Mr Clegg, who became leader in December, plans to turn the party's traditional structure on its head, centralising all decision-making under a new “chief officers group” and diluting the roles of its committees.Interestingly, the report was predicated on the supposed fact that all the good things in the current Lib Dem constitution came from the SDP and all the bad things came from the Liberal party.
That gives a pretty big clue as to who has been briefing The Times.
In response to this report Nick Clegg had a short article on Liberal Democrat Voice yesterday evening. It was intended to counteract the Times's claim that there is a rift between Nick and Chris Rennard, the party's chief executive and chair of the general election campaign - not that this is the first time such a rift has been alleged.
Unfortunately, as Lib Dem Voice commenters are pointing out, there are two major problems with Nick's article.
The first is that it does not tell us what changes Nick proposes to make. He implies that they stem from the report of the Bones Commission, but that report has not been released to party members. All we get from Nick is:
I think it made sense to deal first of all with the issues of improving our ability as a Party to make decisions in a streamlined manner – clearer, faster and more transparent systems are needed if we are to continue to grow as a Party.A lot of buzzwords there, but what do they mean in practice?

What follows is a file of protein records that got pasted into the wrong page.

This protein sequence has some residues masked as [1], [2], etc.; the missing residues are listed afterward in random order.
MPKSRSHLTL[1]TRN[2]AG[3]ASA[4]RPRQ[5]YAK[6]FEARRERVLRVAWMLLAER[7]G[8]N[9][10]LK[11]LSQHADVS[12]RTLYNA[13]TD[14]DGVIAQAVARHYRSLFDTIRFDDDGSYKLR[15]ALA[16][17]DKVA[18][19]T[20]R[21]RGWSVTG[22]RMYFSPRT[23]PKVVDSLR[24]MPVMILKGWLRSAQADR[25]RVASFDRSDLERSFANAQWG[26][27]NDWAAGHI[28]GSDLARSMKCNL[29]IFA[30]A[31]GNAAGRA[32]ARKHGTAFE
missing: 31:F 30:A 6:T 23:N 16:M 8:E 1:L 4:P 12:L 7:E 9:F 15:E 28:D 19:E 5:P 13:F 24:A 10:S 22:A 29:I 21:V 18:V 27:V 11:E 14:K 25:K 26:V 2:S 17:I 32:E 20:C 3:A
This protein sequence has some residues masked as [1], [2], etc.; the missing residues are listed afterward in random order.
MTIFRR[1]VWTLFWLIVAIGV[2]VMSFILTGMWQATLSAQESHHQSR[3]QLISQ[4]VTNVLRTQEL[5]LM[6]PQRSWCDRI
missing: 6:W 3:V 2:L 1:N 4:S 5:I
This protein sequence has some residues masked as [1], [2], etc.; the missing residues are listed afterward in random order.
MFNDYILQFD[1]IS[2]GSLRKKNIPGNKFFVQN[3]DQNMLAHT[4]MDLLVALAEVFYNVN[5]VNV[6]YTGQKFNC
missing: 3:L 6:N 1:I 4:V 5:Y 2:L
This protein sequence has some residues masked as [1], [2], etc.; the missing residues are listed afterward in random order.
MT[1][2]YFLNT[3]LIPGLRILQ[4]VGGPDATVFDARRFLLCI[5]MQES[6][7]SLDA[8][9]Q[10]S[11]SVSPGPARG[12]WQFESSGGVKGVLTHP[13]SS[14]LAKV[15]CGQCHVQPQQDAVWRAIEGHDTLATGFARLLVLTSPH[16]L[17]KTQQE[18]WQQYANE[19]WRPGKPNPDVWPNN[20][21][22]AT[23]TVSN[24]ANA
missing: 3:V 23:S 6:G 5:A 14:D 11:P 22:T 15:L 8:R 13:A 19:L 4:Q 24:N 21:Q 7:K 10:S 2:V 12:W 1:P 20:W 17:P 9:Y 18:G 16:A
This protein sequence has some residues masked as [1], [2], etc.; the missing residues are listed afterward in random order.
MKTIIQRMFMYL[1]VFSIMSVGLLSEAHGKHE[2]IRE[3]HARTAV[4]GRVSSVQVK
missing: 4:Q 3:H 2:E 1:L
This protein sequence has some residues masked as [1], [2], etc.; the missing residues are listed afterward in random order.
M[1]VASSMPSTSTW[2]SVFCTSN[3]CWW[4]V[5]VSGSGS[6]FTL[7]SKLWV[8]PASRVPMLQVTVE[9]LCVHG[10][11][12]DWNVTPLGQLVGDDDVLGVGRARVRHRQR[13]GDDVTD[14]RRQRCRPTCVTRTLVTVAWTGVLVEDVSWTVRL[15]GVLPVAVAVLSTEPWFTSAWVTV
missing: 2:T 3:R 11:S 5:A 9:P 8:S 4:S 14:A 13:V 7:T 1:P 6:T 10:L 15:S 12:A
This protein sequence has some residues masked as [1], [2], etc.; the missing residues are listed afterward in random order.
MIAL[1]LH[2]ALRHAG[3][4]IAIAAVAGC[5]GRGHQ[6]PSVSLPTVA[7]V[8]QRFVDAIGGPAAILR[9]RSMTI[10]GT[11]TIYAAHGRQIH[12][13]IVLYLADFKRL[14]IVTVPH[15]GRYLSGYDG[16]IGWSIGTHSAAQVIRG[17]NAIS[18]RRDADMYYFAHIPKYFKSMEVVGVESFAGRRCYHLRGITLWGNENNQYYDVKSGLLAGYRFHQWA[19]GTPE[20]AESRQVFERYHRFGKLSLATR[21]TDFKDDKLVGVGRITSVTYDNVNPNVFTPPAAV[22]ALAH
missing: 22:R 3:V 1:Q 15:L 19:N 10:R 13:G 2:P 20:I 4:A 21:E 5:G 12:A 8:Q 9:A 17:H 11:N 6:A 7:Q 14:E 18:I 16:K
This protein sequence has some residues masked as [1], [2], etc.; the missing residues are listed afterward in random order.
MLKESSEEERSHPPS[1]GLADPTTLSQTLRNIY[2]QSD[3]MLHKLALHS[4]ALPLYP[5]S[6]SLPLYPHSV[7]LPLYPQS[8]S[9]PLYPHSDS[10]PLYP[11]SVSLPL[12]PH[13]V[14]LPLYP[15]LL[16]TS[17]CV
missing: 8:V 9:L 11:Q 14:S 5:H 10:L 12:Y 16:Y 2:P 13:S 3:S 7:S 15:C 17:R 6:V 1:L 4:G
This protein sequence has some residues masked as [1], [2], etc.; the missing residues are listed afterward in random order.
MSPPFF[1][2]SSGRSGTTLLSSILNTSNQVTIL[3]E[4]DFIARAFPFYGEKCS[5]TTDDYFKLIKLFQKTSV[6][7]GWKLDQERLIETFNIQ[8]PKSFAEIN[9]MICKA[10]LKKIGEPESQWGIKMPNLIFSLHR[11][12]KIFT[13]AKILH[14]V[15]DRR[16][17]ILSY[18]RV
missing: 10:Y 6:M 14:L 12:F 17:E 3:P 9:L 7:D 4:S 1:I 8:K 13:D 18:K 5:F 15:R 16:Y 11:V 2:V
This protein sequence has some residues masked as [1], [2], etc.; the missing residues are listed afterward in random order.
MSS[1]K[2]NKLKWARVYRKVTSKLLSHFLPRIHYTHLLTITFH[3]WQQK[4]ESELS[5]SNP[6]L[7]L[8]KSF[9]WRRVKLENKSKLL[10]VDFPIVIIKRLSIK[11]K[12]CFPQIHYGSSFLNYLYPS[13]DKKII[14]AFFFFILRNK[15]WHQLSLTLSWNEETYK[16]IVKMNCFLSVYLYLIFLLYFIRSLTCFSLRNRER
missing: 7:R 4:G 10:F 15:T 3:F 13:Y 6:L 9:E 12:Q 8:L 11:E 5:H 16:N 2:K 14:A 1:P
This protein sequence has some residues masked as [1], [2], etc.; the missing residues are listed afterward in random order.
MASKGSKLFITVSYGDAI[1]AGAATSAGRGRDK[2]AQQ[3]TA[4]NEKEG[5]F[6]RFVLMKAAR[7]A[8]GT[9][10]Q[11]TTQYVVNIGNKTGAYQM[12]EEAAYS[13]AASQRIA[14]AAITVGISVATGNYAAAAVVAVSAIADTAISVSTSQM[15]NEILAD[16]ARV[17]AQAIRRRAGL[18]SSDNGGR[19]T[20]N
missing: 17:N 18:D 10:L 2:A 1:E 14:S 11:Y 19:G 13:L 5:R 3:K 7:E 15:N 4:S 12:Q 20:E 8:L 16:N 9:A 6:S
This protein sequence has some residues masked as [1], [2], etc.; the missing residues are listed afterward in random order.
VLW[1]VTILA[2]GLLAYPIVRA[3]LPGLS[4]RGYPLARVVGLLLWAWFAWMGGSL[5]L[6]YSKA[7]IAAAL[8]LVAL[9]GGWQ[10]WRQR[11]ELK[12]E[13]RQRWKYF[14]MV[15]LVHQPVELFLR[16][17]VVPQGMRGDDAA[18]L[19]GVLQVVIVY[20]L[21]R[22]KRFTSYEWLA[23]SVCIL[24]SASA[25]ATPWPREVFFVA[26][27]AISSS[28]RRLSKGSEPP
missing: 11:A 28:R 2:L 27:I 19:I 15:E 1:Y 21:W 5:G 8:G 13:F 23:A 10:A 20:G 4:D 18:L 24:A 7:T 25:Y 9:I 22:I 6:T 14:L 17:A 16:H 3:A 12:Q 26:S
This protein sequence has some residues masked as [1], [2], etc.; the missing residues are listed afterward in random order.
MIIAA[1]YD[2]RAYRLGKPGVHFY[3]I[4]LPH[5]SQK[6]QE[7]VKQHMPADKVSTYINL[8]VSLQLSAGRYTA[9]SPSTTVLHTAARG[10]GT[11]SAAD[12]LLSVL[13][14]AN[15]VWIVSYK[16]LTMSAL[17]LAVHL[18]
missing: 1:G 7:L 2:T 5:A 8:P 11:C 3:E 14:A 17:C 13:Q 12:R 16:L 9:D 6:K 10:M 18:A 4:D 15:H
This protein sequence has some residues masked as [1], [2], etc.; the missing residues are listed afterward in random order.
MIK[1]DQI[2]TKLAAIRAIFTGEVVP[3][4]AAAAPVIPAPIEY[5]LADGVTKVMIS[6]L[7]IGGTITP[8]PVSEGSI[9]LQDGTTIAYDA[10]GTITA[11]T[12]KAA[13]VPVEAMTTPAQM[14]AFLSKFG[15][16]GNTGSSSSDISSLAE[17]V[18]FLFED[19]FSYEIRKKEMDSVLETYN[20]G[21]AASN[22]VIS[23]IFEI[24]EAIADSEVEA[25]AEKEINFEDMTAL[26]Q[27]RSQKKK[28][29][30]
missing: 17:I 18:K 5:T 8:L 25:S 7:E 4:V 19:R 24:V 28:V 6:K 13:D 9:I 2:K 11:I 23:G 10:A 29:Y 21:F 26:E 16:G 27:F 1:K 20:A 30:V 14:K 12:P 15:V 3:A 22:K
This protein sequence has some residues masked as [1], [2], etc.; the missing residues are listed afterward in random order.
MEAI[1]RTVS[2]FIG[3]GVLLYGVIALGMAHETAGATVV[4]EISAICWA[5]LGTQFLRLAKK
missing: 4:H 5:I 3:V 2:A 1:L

The second problem is that Nick's article begins with the words:
The next general election may be only a matter of months away. In the seven months since becoming Leader I’ve been concentrating on making sure that the Party is ready for the election whenever it is called.You what?
Nick is leader precisely because it became clear last autumn that the next general election is a couple of years away. If we thought it was likely to be called in a few months then Ming Campbell would still be leader.
While a party has to make contingency plans, the idea that Gordon Brown is about to call a general election seems pretty silly with the polls the way they are. He is committed to a strategy of hanging on grimly and hoping something turns up.
This does make Nick's opening paragraph sound uncomfortably like a scare tactic designed to help the leadership bounce the members into supporting the new proposals - whatever they are.
Let's have those proposals published and a proper debate on them without phoney talk of impending general elections.